Security was tightened in Damascus on Tuesday after a spate of deadly clashes, activists said, as the U.N. Security Council prepared to thrash out a statement warning Syria over its crackdown on dissent.
Fresh clashes broke out in the capital while security forces killed at least 16 civilians in violence across the country, according to monitors and activists.
Abu Omar, an activist in Damascus, said security forces were deployed in force in most districts of the capital, especially around Abbasid Square, while they also raided several outlying towns, including Douma and Dmeir.
The Britain-based Syrian Observatory for Human Rights said gunfire was heard in the Qaboon and Barzeh districts, while the Local Coordination Committees, which organizes protests, reported shooting around Arnus Square as well.
The security clampdown follows deadly twin suicide car bombings against security buildings in Damascus on Saturday.
It also followed what activists said was a hit-and-run attack in the capital's heavily-guarded Mazzeh neighborhood on Monday that killed at least three rebels and a member of the security forces.
Elsewhere, four civilians were killed Tuesday as a rocket hit their home in Homs and three others -- a man, woman and their little girl -- in Rastan, both cities in central Syria, the Observatory said.
It also reported civilian deaths in Homs and Hama, also central Syria, Deir al-Zour to the east, and Aleppo in the north, while a soldier was killed in Daraa, southern Syria, and a deserter in the northwestern province of Idlib.
On the diplomatic front, Russian support for a daily humanitarian truce had raised hopes of a breakthrough at the U.N. Security Council on Syrian crisis but Moscow on Tuesday made it clear its support of any U.N. statement was conditional.
"We are ready to back the mission of U.N. and Arab League representative Kofi Annan and the proposals to the government and opposition to Syria," Foreign Minister Sergei Lavrov told reporters in Moscow.
However, the council "should approve them not as an ultimatum."
And he stressed that the proposals Annan made to Syrian President Bashar Assad during their meetings in Damascus earlier this month had still not been published and needed to be put up for an open debate at the Security Council.
Lavrov's comments came ahead of a Security Council meeting to discuss the draft which urges Assad and the armed opposition to "implement fully and immediately" Annan's peace plan.
The Western-drafted statement, which France submitted on Monday, says the Security Council will "consider further measures" if nothing is done within seven days of any adoption.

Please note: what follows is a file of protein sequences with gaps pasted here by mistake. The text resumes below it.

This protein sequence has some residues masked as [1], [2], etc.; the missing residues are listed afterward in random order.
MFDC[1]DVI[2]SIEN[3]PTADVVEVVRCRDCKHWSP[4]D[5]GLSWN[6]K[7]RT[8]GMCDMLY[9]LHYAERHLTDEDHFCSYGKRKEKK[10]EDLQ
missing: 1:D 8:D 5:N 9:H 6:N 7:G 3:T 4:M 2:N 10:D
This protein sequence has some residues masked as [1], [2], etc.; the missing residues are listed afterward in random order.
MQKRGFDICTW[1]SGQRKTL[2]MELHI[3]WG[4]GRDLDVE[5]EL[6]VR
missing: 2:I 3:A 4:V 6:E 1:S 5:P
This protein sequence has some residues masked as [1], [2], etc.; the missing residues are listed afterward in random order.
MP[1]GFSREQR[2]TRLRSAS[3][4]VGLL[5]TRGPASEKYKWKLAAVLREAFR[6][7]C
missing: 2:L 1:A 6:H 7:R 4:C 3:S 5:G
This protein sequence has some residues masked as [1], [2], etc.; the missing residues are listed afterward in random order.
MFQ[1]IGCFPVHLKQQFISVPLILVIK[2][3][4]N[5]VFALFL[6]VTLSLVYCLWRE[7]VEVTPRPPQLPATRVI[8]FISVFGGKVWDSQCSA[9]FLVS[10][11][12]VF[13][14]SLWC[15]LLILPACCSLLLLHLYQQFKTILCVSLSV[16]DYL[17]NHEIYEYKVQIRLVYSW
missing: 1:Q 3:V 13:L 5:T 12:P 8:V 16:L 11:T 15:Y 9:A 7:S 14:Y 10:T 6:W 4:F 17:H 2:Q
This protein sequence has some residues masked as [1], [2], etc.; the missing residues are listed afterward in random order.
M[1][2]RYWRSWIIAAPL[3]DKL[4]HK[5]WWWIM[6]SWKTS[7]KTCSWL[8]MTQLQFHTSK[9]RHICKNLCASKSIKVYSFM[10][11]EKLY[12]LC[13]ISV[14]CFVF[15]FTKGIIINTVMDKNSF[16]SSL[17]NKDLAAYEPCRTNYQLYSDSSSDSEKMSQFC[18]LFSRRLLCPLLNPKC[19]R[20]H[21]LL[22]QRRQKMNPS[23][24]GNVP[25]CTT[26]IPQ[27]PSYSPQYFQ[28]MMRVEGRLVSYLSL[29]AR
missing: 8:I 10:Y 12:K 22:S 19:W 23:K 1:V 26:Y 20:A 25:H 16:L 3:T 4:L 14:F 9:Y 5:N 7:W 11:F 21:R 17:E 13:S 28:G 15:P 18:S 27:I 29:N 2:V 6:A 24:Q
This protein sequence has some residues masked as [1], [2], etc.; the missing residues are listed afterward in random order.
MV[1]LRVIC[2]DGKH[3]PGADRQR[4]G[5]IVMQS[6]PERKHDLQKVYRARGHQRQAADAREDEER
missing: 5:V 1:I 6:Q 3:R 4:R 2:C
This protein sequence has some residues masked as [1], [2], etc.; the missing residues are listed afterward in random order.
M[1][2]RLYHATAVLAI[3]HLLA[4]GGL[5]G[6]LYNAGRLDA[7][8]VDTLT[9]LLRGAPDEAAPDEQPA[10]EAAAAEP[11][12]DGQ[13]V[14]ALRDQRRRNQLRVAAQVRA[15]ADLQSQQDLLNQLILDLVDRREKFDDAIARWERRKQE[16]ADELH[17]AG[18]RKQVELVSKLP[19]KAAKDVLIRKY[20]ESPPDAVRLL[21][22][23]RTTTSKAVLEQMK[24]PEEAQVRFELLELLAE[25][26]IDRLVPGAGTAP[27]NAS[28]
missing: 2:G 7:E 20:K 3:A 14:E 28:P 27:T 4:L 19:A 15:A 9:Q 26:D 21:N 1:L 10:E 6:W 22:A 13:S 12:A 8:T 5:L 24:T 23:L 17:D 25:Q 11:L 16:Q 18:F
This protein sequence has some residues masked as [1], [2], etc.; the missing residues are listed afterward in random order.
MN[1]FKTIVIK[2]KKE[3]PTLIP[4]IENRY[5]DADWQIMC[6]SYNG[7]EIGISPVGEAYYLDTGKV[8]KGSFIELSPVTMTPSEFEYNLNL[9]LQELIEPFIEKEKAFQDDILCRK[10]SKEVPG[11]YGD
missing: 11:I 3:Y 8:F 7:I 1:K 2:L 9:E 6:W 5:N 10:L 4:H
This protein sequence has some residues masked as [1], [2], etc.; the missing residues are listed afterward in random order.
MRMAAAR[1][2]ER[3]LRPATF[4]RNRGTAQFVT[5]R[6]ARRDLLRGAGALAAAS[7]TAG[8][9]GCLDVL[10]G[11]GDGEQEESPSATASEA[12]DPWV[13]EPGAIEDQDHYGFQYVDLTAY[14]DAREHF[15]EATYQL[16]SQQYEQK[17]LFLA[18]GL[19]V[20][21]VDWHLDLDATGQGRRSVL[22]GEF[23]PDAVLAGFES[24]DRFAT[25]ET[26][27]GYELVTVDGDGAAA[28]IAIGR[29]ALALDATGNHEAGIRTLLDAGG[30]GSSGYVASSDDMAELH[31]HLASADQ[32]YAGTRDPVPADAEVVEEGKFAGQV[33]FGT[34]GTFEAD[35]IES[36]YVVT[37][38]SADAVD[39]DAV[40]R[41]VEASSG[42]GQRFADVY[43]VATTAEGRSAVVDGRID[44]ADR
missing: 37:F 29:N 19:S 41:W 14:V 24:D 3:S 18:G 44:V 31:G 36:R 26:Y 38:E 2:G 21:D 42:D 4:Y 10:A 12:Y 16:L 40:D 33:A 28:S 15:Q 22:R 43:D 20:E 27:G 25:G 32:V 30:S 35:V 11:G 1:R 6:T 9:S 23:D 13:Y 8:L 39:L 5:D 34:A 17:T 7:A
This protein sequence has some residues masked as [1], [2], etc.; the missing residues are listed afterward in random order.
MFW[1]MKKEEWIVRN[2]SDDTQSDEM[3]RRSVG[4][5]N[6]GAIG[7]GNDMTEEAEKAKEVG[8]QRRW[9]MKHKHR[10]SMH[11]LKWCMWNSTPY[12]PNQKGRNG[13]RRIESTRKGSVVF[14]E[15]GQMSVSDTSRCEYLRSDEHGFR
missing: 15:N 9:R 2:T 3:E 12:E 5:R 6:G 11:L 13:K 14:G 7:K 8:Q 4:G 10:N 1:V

Ahead off the meeting in New York, U.N. chief Ban Ki-moon warned: "We have no time to waste, no time to lose, because one minute, one hour of delay will mean more and more people dead."
Monitors say a crackdown by the regime on dissent since last March has cost more than 9,100 lives.
The plan of former U.N. chief Annan includes a halt to the year-long violence, humanitarian access, the release of detainees and withdrawal of security forces from protest cities.
Russia and China have since October twice used their powers as permanent members of the 15-nation council to veto resolutions on Syria. They said the resolutions were aimed at regime change and that they opposed any sanctions.
Before Lavrow's latest statement on the U.N. draft, the United States had welcomed what State Department spokeswoman Victoria Nuland termed "an evolution in the Russian public position" on the crisis in Syria.
Her comments followed a meeting between Lavrov and international Red Cross chief Jakob Kellenberger in Moscow on Monday at which they called for a daily humanitarian truce inSyria.
"The two parties call for the Syrian government and armed groups to immediately agree to a daily humanitarian truce to allow the ICRC access to the wounded and to civilians who need to be evacuated," the foreign ministry said.
Amid growing concern at the plight of civilians caught up in an increasingly-armed conflict, a technical mission sent by Annan arrived in Damascus at the weekend for talks on a monitoring operation to end the bloodshed.
Separately, technical experts from the U.N. and Organization of Islamic Cooperation are taking part in a Syrian government-led mission to assess the impact of the crackdown on protest hubs battered by security forces.
The mission to 15 cities, on the U.N.'s first such assignment in conflict-strewn Syria, was launched in the flashpoint city of Homs on Sunday.
Human Rights Watch warned Tuesday that the armed opposition was carrying out serious human rights abuses, including kidnapping, torture and execution of security force members and government supporters.
"The Syrian government's brutal tactics cannot justify abuses by armed opposition groups," said Sarah Leah Whitson, the New York-based organization’s Middle East director.
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